Week 4 of the 2016 Blogging Initiative!

This is the final week of the blogging initiative! Congratulations on whatever you’ve accomplished. Maybe you’ve written one post, maybe you have an about page and three new posts, or maybe you’ve gone above and beyond the initiative to write still more posts this year. As we’ve mentioned a few times, this week you’ll be sharing about a lesson. Perhaps you’ve already chosen it and compiled all your resources to share. If not, think to the week ahead and consider what you’re teaching (or observing) so that you can be sure to take a photo, gather samples of student work or record part of the conversation (#phonespockets anyone?) to be able to include direct quotes. None of these are required but all require planning ahead so think now about what you might want in your post!

You might think, “But Tina! I’m not teaching an exciting lesson this week!” In which case I will reply, “But Blogger! That’s exactly what we want to read about!” And if you don’t believe me, check this out:

You can choose a lesson that went great and share what exactly made it work for your population. It can be an original, a lesson you found or a medley. You can choose a lesson that went terribly and hypothesize what went wrong. You could ask for help or share your recovery plan like others have on Productive Struggle. You can choose any lesson in between – it went okay, part went well but those ten minutes in the middle were rough, it was your regular routine, you tried changing your routine and it was just fine – whatever you want to write about, we want to read.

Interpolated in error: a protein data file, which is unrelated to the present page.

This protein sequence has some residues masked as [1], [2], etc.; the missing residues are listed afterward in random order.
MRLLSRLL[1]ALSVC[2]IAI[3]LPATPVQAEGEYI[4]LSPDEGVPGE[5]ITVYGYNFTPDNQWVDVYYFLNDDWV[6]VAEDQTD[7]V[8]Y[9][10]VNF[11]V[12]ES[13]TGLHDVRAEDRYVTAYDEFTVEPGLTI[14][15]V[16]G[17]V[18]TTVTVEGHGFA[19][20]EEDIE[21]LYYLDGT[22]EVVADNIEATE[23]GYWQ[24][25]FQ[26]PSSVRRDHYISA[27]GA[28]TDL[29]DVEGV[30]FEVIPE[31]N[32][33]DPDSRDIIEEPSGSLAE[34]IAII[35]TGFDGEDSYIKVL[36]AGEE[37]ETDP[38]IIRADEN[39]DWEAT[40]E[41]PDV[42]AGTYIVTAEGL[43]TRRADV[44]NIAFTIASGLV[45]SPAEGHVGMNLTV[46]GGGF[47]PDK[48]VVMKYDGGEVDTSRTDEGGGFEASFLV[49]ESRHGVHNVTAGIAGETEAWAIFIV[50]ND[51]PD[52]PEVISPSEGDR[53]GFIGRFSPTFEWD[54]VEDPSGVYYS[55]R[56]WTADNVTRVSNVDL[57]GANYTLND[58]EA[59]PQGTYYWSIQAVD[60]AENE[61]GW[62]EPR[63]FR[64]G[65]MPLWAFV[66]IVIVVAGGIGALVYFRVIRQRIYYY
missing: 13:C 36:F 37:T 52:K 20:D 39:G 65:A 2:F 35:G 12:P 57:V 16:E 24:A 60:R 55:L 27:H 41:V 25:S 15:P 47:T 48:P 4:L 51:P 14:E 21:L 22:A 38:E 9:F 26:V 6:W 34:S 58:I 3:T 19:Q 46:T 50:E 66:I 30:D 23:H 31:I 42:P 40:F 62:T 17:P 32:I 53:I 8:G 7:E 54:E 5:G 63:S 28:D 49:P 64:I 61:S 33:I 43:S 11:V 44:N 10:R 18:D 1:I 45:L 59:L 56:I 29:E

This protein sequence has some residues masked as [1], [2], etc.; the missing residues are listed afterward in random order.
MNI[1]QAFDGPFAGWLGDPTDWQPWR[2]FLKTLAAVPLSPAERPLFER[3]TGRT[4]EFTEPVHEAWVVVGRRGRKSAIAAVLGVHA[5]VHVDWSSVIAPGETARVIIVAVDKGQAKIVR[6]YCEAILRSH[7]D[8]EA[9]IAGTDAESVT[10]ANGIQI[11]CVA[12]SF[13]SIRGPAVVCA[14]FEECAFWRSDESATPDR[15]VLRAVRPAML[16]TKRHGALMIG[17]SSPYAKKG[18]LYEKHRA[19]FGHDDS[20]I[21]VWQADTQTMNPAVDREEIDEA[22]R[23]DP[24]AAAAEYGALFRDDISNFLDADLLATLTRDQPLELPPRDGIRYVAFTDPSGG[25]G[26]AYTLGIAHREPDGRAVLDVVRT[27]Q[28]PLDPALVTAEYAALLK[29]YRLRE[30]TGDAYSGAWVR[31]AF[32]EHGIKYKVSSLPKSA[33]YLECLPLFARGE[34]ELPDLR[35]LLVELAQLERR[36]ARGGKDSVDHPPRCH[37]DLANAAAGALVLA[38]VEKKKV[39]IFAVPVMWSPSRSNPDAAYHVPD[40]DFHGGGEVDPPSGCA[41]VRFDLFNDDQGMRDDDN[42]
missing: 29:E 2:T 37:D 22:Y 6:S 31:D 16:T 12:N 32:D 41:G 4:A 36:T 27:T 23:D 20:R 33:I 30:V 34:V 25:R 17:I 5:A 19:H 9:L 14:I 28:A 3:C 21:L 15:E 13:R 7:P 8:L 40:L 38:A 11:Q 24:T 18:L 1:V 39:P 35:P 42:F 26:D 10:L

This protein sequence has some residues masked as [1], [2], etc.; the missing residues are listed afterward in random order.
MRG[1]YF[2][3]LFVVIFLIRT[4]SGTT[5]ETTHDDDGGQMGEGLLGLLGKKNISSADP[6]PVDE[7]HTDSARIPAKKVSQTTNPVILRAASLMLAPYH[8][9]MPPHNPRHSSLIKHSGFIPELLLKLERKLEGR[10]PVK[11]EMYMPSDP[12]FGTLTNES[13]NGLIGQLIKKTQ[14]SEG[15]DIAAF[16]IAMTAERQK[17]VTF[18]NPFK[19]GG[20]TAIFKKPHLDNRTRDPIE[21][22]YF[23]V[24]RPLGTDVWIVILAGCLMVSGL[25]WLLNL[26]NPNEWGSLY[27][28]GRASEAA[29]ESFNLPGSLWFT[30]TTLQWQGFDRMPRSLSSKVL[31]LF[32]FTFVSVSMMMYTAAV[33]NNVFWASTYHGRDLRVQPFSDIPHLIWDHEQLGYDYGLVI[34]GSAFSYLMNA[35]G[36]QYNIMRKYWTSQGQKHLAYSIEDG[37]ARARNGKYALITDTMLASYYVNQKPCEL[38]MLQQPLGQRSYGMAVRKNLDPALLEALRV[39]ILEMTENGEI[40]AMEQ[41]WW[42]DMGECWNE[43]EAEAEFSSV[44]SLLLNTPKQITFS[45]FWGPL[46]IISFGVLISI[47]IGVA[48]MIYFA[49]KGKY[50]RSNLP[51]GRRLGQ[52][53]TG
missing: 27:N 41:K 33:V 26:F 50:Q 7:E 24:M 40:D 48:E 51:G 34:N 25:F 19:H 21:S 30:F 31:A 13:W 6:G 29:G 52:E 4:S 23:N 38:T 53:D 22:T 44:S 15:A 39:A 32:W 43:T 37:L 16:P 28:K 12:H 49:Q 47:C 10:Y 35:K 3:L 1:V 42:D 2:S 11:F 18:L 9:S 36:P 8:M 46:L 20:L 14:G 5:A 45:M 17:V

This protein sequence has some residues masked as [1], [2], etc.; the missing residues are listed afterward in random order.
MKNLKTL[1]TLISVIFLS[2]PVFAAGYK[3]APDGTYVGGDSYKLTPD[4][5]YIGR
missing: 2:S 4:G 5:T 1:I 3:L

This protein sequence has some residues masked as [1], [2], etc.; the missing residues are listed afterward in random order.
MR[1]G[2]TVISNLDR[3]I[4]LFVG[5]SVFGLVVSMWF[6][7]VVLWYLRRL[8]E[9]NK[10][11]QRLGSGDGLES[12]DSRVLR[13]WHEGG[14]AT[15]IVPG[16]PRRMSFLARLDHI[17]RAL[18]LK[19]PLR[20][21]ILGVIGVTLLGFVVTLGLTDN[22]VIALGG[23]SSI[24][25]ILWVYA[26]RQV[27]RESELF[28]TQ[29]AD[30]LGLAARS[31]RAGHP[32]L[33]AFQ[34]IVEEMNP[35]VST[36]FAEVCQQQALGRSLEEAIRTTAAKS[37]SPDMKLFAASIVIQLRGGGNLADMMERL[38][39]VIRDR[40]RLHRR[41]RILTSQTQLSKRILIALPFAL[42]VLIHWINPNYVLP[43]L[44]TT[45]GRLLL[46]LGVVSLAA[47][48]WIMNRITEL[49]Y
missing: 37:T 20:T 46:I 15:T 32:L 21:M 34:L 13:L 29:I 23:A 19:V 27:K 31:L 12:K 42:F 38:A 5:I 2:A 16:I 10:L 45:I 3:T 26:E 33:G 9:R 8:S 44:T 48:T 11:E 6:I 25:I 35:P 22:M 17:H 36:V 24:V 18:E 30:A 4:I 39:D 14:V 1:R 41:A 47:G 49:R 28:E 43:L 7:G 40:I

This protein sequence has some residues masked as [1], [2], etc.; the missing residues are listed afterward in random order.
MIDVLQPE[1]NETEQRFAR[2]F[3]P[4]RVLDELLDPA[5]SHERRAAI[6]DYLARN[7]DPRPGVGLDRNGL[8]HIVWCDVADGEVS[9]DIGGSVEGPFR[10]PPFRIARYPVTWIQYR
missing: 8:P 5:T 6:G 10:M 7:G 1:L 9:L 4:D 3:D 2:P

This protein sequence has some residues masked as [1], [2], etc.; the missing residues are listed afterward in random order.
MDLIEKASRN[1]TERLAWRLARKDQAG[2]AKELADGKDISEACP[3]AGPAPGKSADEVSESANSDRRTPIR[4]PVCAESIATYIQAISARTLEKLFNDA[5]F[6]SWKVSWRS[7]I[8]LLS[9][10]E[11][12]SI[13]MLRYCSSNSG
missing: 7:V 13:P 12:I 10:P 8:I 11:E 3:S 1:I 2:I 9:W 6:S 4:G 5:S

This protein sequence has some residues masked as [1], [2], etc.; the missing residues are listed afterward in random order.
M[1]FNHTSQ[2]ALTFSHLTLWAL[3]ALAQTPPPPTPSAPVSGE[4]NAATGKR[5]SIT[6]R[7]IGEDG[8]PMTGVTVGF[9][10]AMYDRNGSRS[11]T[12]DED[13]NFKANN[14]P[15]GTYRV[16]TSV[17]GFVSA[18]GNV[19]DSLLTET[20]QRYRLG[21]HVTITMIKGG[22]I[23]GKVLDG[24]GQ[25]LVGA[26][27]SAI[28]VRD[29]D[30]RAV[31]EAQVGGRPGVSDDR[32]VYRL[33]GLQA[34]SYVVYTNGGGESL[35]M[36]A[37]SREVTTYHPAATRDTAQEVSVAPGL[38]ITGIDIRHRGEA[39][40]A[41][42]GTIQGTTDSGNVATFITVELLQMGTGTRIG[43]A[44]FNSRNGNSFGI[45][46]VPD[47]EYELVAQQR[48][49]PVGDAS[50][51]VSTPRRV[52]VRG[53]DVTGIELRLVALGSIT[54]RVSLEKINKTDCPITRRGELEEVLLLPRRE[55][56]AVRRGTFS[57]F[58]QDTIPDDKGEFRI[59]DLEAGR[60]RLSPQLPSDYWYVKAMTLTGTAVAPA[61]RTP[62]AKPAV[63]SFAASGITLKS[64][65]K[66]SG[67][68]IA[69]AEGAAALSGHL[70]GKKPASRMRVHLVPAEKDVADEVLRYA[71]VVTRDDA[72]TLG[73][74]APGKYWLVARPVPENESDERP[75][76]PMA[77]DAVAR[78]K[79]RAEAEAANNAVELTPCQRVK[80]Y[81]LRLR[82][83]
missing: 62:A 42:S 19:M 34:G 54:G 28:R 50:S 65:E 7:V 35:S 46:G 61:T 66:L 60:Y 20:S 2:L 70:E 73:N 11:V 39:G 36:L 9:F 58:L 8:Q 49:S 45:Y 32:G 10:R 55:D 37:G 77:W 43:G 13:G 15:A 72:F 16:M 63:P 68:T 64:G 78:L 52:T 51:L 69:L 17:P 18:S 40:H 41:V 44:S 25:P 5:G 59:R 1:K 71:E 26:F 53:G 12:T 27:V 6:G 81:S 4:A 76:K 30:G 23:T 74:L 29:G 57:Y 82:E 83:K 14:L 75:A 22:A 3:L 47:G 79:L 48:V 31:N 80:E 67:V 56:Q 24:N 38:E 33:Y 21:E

Because here’s the thing. No matter what lesson you write about, you’re going to do more than post a lesson plan and move on. You’re going to tell us a story. This community is better than a random site that posts worksheets and lesson plans because you get the story behind it. You learn about the context of the classroom, the personality of the teacher, the mid-class tweaks and the reflection on what they would do differently next time. Context matters, that’s why we had you start with your about page. So tell us a story about a lesson you taught, and give us a glimpse into your inner monologue.

Deadline: Press submit by the end of the day Saturday, February 6, 2016.

If you’d like a little graphic to include in your post, here is a little whatchamacallit we made:


When you’ve written and published your blogpost:

  1. Tweet out the link to your blogpost with a short description, and include the #MTBoS hashtag.
  2. If you’re a mentee, email your mentor the link! And if you’re a mentor, read and comment on your mentee’s post!